The extent of the slowdown in the housing sector can be gauged by looking at Housing Development Finance Corp. Ltd’s loan approvals quarter by quarter. For the quarter ended June, loan approvals amounted to Rs9,996 crore, compared with Rs7,713 crore over the corresponding period of 2007—growth was 29.6%. During the September quarter, loan approvals were Rs14,184 crore, compared with Rs11,235 crore in the year-ago quarter—growth fell to 26.2%. And in the December quarter, loan approvals amounted to Rs9,640 crore, below the Rs10,428 crore worth of approvals made in the December 2007 quarter—in other words, the year-on-year (y-o-y) growth in approvals was negative. Since loan approvals become future disbursements, the implication is that HDFC’s growth will be muted in future as well. No surprise, then, that the stock fell 7.5% on Wednesday.
Disbursements during the December quarter showed a growth of 17.6% y-o-y, decelerating from 22.6% y-o-y growth in the September quarter and 27.6% in the June quarter. Yet HDFC’s borrowings and deposits increased during the quarter—if it didn’t lend those funds, what did it do with them? It increased its investments—these went up from Rs6,990 crore at the end of September to Rs10,525 crore at the end of December. Investments have increased across the board, from shares in subsidiaries and associates to corporate and government bonds and in mutual funds. For instance, investments in mutual funds, including liquid funds, was in excess of Rs4,000 crore at the end of December, compared with Rs1,450 crore at end-September. But despite the increase in investment, unrealized gains on HDFC’s portfolio went down from Rs9,022 crore at the end of September to Rs6,826 crore at end-December. The numbers show an unprece-dented falling off of demand.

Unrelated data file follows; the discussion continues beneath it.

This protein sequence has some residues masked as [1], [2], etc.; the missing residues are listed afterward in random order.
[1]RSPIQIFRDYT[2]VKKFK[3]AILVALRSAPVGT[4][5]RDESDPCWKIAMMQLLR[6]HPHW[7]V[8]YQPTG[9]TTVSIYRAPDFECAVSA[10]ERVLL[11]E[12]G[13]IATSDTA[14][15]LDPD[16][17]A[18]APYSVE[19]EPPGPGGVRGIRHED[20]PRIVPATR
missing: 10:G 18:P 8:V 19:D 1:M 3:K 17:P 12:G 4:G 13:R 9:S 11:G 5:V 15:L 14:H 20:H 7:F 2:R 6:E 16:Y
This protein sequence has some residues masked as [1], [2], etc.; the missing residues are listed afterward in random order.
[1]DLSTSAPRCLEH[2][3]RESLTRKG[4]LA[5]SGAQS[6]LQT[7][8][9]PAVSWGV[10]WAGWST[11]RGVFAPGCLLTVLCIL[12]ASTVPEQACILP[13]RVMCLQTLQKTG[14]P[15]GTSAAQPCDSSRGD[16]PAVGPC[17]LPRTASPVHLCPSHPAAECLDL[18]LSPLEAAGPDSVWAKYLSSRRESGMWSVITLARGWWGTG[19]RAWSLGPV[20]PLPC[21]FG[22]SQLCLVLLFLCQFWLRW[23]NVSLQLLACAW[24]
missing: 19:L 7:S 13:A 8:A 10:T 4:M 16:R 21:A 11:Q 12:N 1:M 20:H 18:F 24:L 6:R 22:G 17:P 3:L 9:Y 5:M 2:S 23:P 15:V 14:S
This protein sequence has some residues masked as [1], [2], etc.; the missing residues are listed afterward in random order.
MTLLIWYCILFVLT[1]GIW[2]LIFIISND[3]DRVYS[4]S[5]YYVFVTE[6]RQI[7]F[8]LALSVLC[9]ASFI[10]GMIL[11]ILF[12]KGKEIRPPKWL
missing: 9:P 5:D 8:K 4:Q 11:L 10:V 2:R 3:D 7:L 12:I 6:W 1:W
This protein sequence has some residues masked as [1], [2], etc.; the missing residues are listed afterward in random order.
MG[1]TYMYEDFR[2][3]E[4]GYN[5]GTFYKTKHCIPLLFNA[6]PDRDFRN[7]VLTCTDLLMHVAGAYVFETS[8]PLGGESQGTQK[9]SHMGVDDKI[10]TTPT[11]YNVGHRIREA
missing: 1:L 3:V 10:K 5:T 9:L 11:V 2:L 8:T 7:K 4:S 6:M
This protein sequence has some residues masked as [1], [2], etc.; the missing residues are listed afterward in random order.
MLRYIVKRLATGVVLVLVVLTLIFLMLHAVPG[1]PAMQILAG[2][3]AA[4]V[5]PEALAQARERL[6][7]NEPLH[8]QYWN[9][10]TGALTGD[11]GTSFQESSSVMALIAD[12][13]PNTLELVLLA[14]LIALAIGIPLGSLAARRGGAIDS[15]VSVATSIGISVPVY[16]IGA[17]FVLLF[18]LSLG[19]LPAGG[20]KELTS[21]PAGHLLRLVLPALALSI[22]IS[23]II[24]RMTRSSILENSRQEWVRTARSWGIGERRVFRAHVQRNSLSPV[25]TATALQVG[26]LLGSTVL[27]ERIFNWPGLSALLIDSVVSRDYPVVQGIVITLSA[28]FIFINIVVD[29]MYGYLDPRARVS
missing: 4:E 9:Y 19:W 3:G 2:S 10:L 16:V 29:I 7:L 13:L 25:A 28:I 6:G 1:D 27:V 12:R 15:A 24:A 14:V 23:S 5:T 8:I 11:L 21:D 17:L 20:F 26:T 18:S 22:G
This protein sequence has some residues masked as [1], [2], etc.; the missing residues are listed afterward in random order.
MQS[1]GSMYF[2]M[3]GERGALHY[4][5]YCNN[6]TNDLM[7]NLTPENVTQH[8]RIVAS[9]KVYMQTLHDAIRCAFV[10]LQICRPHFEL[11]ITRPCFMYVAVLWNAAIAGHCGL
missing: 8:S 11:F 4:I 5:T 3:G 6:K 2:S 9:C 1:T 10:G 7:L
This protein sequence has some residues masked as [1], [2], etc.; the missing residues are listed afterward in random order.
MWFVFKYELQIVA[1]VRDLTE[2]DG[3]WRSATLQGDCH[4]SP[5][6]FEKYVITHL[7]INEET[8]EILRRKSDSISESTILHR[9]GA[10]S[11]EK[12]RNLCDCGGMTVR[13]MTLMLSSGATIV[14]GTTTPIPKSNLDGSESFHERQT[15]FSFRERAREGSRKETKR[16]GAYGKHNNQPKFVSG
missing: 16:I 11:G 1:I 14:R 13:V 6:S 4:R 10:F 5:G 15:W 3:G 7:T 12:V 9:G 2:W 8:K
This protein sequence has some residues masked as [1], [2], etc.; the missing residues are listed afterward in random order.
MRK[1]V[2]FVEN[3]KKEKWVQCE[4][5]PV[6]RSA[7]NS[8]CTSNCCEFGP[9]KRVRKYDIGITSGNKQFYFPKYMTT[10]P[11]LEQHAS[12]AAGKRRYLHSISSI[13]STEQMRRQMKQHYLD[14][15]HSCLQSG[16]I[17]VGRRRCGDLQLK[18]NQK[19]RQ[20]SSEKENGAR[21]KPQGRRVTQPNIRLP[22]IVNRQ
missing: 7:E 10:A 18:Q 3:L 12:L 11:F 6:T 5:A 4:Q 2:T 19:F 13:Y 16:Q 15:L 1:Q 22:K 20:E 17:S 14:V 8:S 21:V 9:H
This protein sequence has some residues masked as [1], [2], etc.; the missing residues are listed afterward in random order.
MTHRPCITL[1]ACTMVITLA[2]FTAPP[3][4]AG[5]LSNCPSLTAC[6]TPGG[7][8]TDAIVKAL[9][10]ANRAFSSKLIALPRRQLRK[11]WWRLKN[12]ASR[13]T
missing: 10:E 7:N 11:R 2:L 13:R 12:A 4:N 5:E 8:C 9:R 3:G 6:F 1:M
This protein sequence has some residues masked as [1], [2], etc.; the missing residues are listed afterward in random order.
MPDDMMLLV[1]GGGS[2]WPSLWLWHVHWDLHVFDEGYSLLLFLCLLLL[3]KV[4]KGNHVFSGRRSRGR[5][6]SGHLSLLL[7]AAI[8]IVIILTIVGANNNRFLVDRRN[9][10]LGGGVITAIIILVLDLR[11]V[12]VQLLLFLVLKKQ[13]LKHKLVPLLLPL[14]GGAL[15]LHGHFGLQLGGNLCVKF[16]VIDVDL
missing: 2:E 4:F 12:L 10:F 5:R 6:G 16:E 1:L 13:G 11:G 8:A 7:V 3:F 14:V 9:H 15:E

Naturally, the lower growth in disbursements led to lower profits. Profits before tax (PBT), exceptional items and “other income” amounted to Rs7,74.51 crore, a y-o-y growth of 18.7%. For the September quarter, in contrast, PBT, exceptional items and “other income” was Rs754.49 crore, a y-o-y growth of 30.4%.
The good news is that HDFC has been able to maintain both spreads and asset quality, and its capital adequacy ratio is high. There’s no doubt that the results have been affected by the liquidity crunch in October-November. It’s also possible that lower interest rates and falling real estate prices will lead to higher growth in future. But it’s not likely to happen soon.
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